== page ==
The stupid thing is that as discussed above they didn't have to rewrite presidential authority here. If the wedding cake baker won his case because of the animus against his religious beliefs despite the ruling specifically saying that the commission could do the same thing without the overt animus, then clearly the ruling here should have likewise been "the president, as an office, is allowed to do this but we're ruling against this because of the overt animus against Muslims from Trump."

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56 minutes ago, mclumber1 said:

 

Won't that lead to the eventual court packing by a future GOP Senate/President? Where does it stop?

Probably. The ultimate end game of what we currently have for laws (not norms--those are toast) is a supreme Court whose undefined number of members serve for life, and are virtually unaccountable because Congress continues to abdicate it's authority under the Constitution. It's the last refuge of the current Republican party as it is currently structured, as the only real things they can agree on besides triggering libs is appointing someone else to make decisions (judicial nominees) and Trump is good. That's about it really. So I'm actually surprised it hasn't been tried already. The only pushback Trump has gotten has been for ripping families apart. Stacking the court with 45 year old conservative justices would go over smoothly with just about all of those people, and they will have two years after the midterms to change the subject again.

 

Ideally it would stop with a constitutional amendment spelling out the nomination process in more detail (requiring an up or down vote on presidential nominees within 120 days of nomination, a bit more detail on qualifications, and maybe some other things like a 2/3 affirmative vote to confirm judges and an upper age limit to be on the bench) and also amendments making the legislature more effective, responsive, and representative (significantly more reps and roughly doubling or more the number of senators, no fillibuster, and taking some presidential authority and placing it with Congressional committees) so that the presidency and judiciary isn't as important to make policy decisions, where that should be the job of the legislature.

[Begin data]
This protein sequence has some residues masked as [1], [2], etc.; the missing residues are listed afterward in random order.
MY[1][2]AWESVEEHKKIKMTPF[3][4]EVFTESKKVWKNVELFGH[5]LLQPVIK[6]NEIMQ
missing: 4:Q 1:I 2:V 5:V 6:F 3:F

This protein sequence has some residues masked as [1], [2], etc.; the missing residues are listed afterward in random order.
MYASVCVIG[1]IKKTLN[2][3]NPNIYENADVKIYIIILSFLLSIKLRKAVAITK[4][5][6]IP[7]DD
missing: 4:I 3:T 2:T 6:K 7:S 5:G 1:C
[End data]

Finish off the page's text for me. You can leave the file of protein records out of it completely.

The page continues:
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2 hours ago, CitizenVectron said:

 

 

I don’t think those are contradictory holdings because one is about people within the borders of the U.S. and one is about whether to admit people from outside our borders. They aren’t controlled by the same legal standards.

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17 hours ago, Kal-El814 said:

Shit like this makes me wish hell was real solely so Mitch McConnell has a place to go when he dies.

I’ve thought about this some more and decided that I want heaven to be real, but have an impenetrable border wall and jank ass immigration policy. Oh and it’s governed by Sharia law.

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10 hours ago, sblfilms said:

 

I don’t think those are contradictory holdings because one is about people within the borders of the U.S. and one is about whether to admit people from outside our borders. They aren’t controlled by the same legal standards.

Actually they are about the same thing and not the made up thing you want them to be about.  They are both rulings on what a politician thinks and has said personally about a religion being behind creating policy.

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36 minutes ago, Chadatog said:

Actually they are about the same thing and not the made up thing you want them to be about.  They are both rulings on what a politician thinks and has said personally about a religion being behind creating policy.

 

Obviously that is the argument being made, but the argument falls flat because the same protections simply do not apply to foreign nationals abroad as they do to persons within the borders of the United States. That is clearly established. That’s not a made up thing